Applying progressive overload simply means doing more;

  • It could be one more rep

  • One more set

  • Using more weight

  • Decreasing rest time

My preferred method of progressive overload is to increase the weight lifted within a rep range.

For example, if you’re doing the shoulder press and aiming for 3 sets of 6 – 8 reps and you hit 8 on each set then the next time you’ll increase the weight.

The increase in weight will probably bring you down to the 3 sets of 6 reps, but that’s ok, build your way back up to 3 sets of 8 with the new weight before increasing it again.

Continue like this to make consistent strength and muscle gains over time.

1 3 8,8,8 30kg
2 3 7,6,6 32.5kg
3 3 8,7,7 32.5kg
4 3 8,8,8 32.5kg
5 3 6,6,6 35kg


Eat to Build Muscle

To build muscle you need to be eating in a calorie surplus and to build muscle with minimal possible fat gain you need to balance eating too much and not eating enough. 

I recommend a calorie surplus of 10 – 15% as a good starting point with the aim being to gain 0.5 – 1 lbs of weight per week.

I know this may not sound like much but think 2 – 4 lbs of solid muscle a month adds up to 6 – 12 lbs every 3 months and this can make an outstanding difference to your physique.

Trying to gain muscle any faster than this and you will gain more fat in the process, which will ruin your look. The key to successful weight gain is put on as much muscle as possible whilst keeping fat gain to a minimum.

The quickest way to calculate this is to take your body weight in lbs and multiply it by 16.

This will give you a good starting point. You can then adjust as you go based on your rate of weight gain and how much exercise you are performing.

As for macros my preferred set up is:

  • Protein – 0.8 – 1g per lb of body weight

  • Fat – 30% of daily calorie intake

  • Carbs – remainder of daily calorie intake


Training Mistakes To Avoid

If you really want to make sure you’re getting the most out of your workouts then there are few common training mistakes you need to be aware of.


Mistake #1

Not Using A Full Range of Motion

Just doing these exercises with no thought for form or progress is pointless, you need to fully understand how to perform each move with proper technique to effectively apply progressive overload.

Using good form has several benefits that you can’t afford to miss out on:

  • Decreased risk of injury

  • Faster progression

  • Ability to lift more weight

Always take the time to thoroughly learn the movement with an unweighted bar or a little weight before lifting heavy.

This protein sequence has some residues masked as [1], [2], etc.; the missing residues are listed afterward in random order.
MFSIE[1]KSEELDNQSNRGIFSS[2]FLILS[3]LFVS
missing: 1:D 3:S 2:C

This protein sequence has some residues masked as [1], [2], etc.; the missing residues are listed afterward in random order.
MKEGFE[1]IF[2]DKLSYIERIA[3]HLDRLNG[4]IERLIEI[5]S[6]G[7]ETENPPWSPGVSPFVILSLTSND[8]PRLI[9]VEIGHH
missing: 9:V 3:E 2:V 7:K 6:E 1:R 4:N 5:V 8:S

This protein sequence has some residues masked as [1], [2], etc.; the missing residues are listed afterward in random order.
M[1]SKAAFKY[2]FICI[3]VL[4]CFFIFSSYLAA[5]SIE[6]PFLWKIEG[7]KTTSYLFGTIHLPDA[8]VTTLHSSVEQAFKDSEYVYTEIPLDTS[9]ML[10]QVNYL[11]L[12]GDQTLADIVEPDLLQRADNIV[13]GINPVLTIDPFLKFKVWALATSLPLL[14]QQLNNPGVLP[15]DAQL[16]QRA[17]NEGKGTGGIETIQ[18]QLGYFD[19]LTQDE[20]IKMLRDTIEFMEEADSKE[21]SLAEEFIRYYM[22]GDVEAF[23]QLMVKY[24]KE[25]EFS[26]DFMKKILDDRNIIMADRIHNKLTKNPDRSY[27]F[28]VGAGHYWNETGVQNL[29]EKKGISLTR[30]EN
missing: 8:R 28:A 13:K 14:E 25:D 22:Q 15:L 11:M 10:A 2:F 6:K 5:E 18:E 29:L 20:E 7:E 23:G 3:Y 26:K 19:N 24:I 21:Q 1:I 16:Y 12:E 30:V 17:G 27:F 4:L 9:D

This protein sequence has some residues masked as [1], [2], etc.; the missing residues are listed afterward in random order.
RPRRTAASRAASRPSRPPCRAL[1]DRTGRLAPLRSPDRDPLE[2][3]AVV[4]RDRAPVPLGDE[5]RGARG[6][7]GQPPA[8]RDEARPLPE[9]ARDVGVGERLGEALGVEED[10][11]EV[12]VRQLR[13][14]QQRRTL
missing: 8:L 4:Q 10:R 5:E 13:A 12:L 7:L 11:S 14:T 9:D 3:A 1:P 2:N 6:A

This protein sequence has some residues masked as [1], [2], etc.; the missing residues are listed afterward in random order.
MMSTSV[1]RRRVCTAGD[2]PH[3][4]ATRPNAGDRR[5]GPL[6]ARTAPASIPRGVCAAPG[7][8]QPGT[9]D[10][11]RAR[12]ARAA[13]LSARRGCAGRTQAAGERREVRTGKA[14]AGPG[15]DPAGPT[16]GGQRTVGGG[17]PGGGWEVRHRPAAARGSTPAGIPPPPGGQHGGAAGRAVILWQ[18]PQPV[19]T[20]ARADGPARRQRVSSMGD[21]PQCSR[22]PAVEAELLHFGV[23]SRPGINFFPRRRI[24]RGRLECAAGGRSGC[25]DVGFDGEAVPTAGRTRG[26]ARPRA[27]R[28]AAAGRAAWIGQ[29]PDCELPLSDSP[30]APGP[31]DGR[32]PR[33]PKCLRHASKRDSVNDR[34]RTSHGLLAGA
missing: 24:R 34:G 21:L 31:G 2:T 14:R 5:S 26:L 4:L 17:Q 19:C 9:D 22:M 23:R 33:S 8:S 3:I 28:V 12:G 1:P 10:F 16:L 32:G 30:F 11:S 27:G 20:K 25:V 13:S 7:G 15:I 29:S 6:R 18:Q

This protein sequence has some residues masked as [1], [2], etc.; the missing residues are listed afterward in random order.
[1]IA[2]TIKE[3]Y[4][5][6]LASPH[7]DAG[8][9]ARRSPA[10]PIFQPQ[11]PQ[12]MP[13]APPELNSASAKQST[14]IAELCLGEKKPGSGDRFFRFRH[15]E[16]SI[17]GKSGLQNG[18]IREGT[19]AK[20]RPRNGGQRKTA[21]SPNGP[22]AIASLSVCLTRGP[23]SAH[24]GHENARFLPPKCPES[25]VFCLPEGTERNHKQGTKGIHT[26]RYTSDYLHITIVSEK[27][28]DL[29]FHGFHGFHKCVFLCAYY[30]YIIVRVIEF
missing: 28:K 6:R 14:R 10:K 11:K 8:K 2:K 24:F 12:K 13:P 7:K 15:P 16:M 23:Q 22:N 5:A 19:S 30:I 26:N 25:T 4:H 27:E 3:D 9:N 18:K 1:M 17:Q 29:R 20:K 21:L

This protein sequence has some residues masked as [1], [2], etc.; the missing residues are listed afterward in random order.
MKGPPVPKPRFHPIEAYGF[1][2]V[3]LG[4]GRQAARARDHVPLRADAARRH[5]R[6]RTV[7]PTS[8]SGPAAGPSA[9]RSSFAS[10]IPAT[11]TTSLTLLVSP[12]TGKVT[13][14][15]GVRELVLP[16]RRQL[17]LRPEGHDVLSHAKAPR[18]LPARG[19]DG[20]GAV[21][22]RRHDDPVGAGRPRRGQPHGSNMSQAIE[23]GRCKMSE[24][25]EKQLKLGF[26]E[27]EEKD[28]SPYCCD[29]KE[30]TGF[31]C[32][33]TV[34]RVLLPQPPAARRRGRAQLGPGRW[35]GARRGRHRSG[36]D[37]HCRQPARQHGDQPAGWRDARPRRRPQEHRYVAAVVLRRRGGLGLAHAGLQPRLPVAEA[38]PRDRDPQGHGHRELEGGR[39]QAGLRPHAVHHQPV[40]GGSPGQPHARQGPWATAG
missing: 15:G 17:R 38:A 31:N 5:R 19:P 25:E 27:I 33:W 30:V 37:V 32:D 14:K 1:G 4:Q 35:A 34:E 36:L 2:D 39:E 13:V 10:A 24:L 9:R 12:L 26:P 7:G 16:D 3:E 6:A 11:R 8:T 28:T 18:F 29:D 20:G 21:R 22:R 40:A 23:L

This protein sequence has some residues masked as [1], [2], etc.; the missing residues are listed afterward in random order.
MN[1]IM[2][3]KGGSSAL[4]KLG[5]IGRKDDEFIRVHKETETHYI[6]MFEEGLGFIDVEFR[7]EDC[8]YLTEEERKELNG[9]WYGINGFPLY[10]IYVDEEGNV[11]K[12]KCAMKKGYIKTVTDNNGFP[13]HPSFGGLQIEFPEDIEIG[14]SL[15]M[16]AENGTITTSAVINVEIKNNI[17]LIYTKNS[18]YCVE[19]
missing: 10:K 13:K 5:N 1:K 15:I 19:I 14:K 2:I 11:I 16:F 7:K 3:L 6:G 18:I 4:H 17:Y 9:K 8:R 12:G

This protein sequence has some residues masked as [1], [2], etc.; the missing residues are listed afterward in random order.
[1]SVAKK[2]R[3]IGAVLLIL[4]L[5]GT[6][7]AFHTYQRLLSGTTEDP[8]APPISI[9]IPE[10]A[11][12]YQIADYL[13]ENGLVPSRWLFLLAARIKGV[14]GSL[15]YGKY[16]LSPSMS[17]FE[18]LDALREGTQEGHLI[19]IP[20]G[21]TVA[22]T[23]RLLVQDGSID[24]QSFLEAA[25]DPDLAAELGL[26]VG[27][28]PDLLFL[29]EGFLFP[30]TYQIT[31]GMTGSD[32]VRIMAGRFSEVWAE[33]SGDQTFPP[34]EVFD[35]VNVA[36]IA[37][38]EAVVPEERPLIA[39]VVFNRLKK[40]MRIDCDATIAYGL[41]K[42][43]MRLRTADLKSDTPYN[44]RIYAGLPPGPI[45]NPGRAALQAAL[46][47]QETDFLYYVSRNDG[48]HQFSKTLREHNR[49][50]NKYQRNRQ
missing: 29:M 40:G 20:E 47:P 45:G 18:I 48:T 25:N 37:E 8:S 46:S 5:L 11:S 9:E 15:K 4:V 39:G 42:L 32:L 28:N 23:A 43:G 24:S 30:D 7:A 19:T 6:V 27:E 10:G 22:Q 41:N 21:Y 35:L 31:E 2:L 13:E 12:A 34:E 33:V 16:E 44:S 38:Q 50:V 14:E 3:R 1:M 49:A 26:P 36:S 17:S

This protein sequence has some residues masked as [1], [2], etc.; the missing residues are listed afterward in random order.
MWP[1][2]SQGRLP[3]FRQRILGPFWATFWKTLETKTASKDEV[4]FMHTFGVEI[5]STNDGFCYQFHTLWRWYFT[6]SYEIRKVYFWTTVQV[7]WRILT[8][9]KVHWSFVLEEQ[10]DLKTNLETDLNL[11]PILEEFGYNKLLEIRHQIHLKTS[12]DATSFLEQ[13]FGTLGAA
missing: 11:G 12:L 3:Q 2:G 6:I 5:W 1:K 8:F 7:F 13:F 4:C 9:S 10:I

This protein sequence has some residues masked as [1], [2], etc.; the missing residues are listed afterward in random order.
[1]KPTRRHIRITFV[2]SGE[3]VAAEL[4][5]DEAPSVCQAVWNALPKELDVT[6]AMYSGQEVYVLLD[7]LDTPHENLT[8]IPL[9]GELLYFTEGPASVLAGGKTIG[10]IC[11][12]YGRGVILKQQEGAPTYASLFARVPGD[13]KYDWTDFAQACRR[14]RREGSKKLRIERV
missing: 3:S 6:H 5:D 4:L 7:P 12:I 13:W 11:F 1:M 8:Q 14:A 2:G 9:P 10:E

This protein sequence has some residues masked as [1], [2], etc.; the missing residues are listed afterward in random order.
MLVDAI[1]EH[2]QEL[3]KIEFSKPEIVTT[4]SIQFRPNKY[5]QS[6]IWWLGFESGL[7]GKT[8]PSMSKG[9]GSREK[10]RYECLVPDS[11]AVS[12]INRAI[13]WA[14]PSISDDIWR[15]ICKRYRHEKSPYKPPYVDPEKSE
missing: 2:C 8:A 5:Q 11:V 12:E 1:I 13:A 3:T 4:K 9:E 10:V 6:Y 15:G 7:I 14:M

This will not only allow you to learn the movement pattern faster, but it will also decrease your risk of injury and allow you to lift more weight.


Mistake #2

Using The Smith Machine

There are a number of reasons for this:

  • The smith machine reduces the work of the smaller stabilizers muscles

  • The smith machine uses a fixed bar path which doesn’t allow for natural movement

  • Research (3) shows that the smith machine is inferior to a barbell for both bench pressing and squatting. It’s only reasonable to assume the same of the shoulder press.

The bottom line is; avoid the smith machine where possible for better strength, muscle development and a decreased risk of injury.


Mistake #3

Not Prioritising Rest & Recovery

Too many people underestimate the importance of rest and recovery, mistakenly thinking that more time in the gym = more progress.

When the reality is that a lot of your progress happens when you rest and allow your body to complete several important processes;

Allowing your body to do this means it will begin to adapt to the stresses of exercise which in turn means you will get bigger and stronger. 

The best way to help your body complete these actions is to stay hydrated, get adequate sleep and eat appropriately for your goal.

Neglecting to give your body the time it needs to adapt and repair itself after training will result in a noticeable deterioration in your energy levels, performance and results.


Takeaway Point

Training your shoulders properly is the difference between wide, ‘3D’ looking shoulder development that compliments your body or small, weak shoulders that throw of your physique.

Having a strong shoulders also gives you unrivalled pushing power, builds your triceps and completes a set of well defined arms. When training your shoulders, you need to focus on even development of all 3 heads of the deltoid as it’s this that will give you the look you want.

Three of the best exercises for doing this are;

  • Shoulder Press

  • Lateral Raises

  • Face Pulls

The Flab to Fit Transformation Plan..png